The Israel Exception

The Israel Exception
Soon Congress will begin hearings into attempts to influence U.S. foreign policy with campaign cash--but you can be sure that the Israel lobby will get a free pass on this one.


WHEN BILL CLINTON decided to veto a U.N. Security Council resolution condemning the resumption of settlement-building in the Occupied Territories by Israel's Likkud government, it was a reminder of how U.S. foreign policy is dictated by narrow domestic political concerns rather than the national interest--or even, heaven forfend, commitment to some higher principle, like international law or the world's peace.

The veto was necessary to stop the resolution because every other member of the Security Council was for it--even U.S. allies like Britain and France. Halted by the Labor governments of Yitzhak Rabin and Shimon Peres, the building of new settlements is part of Israeli Prime Minister Bibi Netanyahu's desire to appease the ultra-Orthodox religion fanatics to whom he owes his parliamentary majority. It is Netanyahu's cynical hope that this move--a major violation of the Madrid Accords that have been the basis for Israeli/Palestinian negotiations--will force Palestinian Authority President Yassir Arafat into a corner and stall the peace talks, which is what the parties of the religious right want. But the far more likely result will be to further weaken the already shaky hold Arafat has over the Palestinian masses, whose nationalist passions are fueled by massive unemployment and crushing poverty. If the Islamists of Hamas launch the Intifada, Netanyahu will have an excuse to unleash a new wave of repression--thus securing his right flank and maintaining himself in power.

Soon Congress will begin hearings into attempts to influence U.S. foreign policy with campaign cash. But you can be sure that the Israel lobby will get a free pass on this one, for the simple reason that members of Congress from both parties have benefited from its largesse. It's no secret that the American Israel Public Affairs Committee is a virtual extension of the Israeli embassy. Funded by perfectly legal donations from U.S. citizens, AIPAC plays a potent role in American politics. Its fat cats were the founders of the Democratic Leadership Council, whose director, Al From, used to run AIPAC. From is a long-time counselor of Clinton's political turn to the right, and AIPAC's influence has only grown in this White House. For example, the new chair of the Democratic National Committee, Steve Grossman, is a former AIPAC chairman. Illustrating AIPAC's bipartisan clout is Defense Secretary William Cohen--according to the Center for Responsive Politics, as a Republican senator, Cohen received the largest single group of donations from pro-Israeli PACs inspired by AIPAC.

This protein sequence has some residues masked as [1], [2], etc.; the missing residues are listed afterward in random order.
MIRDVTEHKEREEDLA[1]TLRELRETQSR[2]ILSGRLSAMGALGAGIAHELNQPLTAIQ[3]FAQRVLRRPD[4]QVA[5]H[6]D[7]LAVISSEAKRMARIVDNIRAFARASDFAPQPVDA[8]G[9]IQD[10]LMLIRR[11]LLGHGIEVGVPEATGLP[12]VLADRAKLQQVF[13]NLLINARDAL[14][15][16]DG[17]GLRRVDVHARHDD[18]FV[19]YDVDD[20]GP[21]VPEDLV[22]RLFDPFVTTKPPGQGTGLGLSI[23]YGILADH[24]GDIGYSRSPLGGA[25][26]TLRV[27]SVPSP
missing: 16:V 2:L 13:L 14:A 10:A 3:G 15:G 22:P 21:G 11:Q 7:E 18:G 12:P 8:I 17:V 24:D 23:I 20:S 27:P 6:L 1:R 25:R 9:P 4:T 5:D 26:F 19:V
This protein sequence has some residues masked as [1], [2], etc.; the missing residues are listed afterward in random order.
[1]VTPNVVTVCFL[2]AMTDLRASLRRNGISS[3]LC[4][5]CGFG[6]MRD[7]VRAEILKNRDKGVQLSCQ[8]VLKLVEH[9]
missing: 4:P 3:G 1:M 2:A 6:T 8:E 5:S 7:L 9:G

Al Gore, too, is a voluntary hostage to the pro-Tel Aviv Jewish conservatives. His 1988 campaign for president was in large measure financed by key AIPAC/DLC players, and one of his biggest fundraisers is New York City Council member Noach Dear, a divisive and race-baiting conservative Democrat from Brooklyn's Orthodox community who has been a bitter critic of the peace process begun by Rabin and Peres.

Israel is increasingly a society divided against itself. On the one hand, there is the secular Israel of Ben-Gurion, Golda Meir, and Rabin. On the other is the Israel envisaged by the ultra-Orthodox rabbi-politician who wants to turn the country into a religious state. The Israeli religious right hates secular Jews almost as much as Palestinians: Under Netanyahu, it has won an abrogation of the historic right of return to Israel by any Jew, for now only the Orthodox Grand Rabbinates can decide who is a Jew and who is not. Violent campaigns against Jewish merchants who refuse to observe Sabbath closing laws, repression of homosexuals, curtailment of the rights of women, and making religious education mandatory are all part of its anti-democratic arsenal.

Clinton's veto puts him on the side of Netanyahu and his extremist religious allies, whose hate rhetoric created the climate in which Yitzhak Rabin was assassinated. It also destroys the ability of the U.S. to posture as an independent broker of future negotiations. And it makes a mockery of Clinton's tears at Rabin's funeral, for it is a body blow to the peace process for which the soldier-statesman gave his life. CP

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